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Dutch Prime Minister Mark Rutte (left), Austrian Chancellor Sebastian Kurz, Finnish Prime Minister Sanna Marin (SDP), Swedish Prime Minister Stefan Löfven and Danish Prime Minister Mette Frederiksen sat down for a bilateral meeting during an EU summit on the recovery fund necessitated by the coronavirus pandemic in Brussels on Sunday, 19 July 2020. (Francois Walschaerts – AFP/Lehtikuva)


PRIME MINISTER Sanna Marin (SDP) on Sunday said EU leaders are continuing to work to break the gridlock in their negotiations over an enormous fund designed to support recovery from the economic shock caused by the coronavirus pandemic.

“A solution can be built, but it means the stakeholders must be able to find more factors that unite than divide them,” she outlined in a press conference in Brussels on Sunday.

Marin admitted that she is unsure whether the negotiations can produce an agreement on the 700–750-billion-euro recovery fund.

“If it’s possible to find a solution, I believe we’ll be here negotiating until Monday. We’re now looking for common ground on the outlines, but then there are plenty of small issues that have to be resolved.”

The leaders of the 27-country bloc began their negotiations on the fund on Friday. Anxiety was building as the meeting dragged into its third day, according to Tytti Tuppurainen (SDP), the Minister for European Affairs and Ownership Steering.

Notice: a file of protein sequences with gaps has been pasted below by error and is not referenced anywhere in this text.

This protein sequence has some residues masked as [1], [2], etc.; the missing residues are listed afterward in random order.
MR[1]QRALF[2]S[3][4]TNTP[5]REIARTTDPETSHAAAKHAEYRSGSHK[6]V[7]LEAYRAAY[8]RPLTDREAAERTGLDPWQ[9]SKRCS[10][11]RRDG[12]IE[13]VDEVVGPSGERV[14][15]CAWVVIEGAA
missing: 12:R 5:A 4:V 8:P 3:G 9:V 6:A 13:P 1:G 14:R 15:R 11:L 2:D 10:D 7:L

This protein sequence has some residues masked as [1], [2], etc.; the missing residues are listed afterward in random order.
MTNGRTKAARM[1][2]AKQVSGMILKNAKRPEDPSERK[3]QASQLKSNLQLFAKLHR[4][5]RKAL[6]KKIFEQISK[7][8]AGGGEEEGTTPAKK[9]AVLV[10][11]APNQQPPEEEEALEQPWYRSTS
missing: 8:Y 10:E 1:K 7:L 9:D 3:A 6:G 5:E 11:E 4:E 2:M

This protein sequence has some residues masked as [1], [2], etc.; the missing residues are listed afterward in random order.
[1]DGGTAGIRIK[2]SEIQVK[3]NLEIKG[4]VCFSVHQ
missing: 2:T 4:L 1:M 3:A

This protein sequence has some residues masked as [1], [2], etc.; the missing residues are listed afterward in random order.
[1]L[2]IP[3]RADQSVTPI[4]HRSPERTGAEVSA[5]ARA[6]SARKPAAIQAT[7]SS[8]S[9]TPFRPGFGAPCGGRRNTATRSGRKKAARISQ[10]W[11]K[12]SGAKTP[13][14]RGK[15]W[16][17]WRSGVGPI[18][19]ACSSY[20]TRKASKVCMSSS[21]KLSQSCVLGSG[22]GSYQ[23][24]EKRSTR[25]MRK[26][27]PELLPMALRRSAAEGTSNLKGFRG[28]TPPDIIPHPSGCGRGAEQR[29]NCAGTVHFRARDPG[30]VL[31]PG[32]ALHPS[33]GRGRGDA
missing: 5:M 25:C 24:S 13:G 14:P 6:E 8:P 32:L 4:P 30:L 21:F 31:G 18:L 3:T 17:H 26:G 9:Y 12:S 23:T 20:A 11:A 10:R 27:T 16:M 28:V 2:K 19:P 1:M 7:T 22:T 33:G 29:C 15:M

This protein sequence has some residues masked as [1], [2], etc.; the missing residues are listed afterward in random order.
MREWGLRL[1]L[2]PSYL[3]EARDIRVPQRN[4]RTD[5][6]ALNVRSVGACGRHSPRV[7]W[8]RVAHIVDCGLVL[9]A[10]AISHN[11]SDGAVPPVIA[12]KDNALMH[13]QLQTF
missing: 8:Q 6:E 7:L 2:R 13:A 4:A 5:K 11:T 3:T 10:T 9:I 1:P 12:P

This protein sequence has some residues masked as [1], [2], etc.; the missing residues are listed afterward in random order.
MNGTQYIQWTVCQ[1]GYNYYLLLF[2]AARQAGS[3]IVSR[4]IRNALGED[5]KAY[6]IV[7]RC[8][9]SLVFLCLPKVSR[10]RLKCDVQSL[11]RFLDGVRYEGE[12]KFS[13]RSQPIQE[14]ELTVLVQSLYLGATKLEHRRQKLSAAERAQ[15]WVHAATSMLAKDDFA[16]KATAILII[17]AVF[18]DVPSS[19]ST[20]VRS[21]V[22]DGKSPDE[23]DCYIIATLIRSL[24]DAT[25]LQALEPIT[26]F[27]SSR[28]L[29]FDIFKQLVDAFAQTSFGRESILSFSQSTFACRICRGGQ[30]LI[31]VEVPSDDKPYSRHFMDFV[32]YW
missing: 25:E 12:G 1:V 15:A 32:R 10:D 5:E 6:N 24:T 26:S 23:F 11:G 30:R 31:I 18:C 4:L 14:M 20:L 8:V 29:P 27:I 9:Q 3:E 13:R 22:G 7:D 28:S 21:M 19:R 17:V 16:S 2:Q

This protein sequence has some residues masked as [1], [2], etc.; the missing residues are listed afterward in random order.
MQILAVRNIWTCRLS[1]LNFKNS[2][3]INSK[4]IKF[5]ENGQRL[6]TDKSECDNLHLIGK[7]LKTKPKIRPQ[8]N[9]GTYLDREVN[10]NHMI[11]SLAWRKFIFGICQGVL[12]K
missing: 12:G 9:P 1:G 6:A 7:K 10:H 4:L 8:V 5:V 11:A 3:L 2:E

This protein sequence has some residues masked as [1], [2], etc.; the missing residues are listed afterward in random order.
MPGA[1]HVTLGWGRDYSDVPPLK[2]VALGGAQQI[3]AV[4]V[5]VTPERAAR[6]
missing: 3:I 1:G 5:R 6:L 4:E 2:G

“Third day is the charm? There’s anxiety in the air, new dynamism in the negotiations,” she described on Twitter.

Politico on Sunday revealed, citing an unnamed diplomatic source, that the leaders are effectively wrangling over three alternatives: the amount of direct grants is dropped to 400 billion euros and the cuts are implemented in the EU budget, the grants are dropped below 375 billion euros or the summit ends inconclusive and a new summit is scheduled for later this month.

“And I hope [the outcome] will be the first,” the source told the online news outlet.

German Chancellor Angela Merkel and French President Emmanuel Macron are adamant that the amount of grants must not decrease below 400 billion euros. The so-called frugal four, meanwhile, is demanding that the grants be slashed to 350 billion euros and the fund to 700 billion euros.

The European Commission was initially proposing that 500 billion of the 750 billion euros in recovery funding be disbursed to member states in direct grants.

“At this stage, it is no longer about the money, but about power,” the diplomat source analysed to Politico. “And if the Franco-German axis can’t deliver what they promised, there will be a drastic change in the balance of power.”

Aleksi Teivainen – HT
Source: Uusi Suomi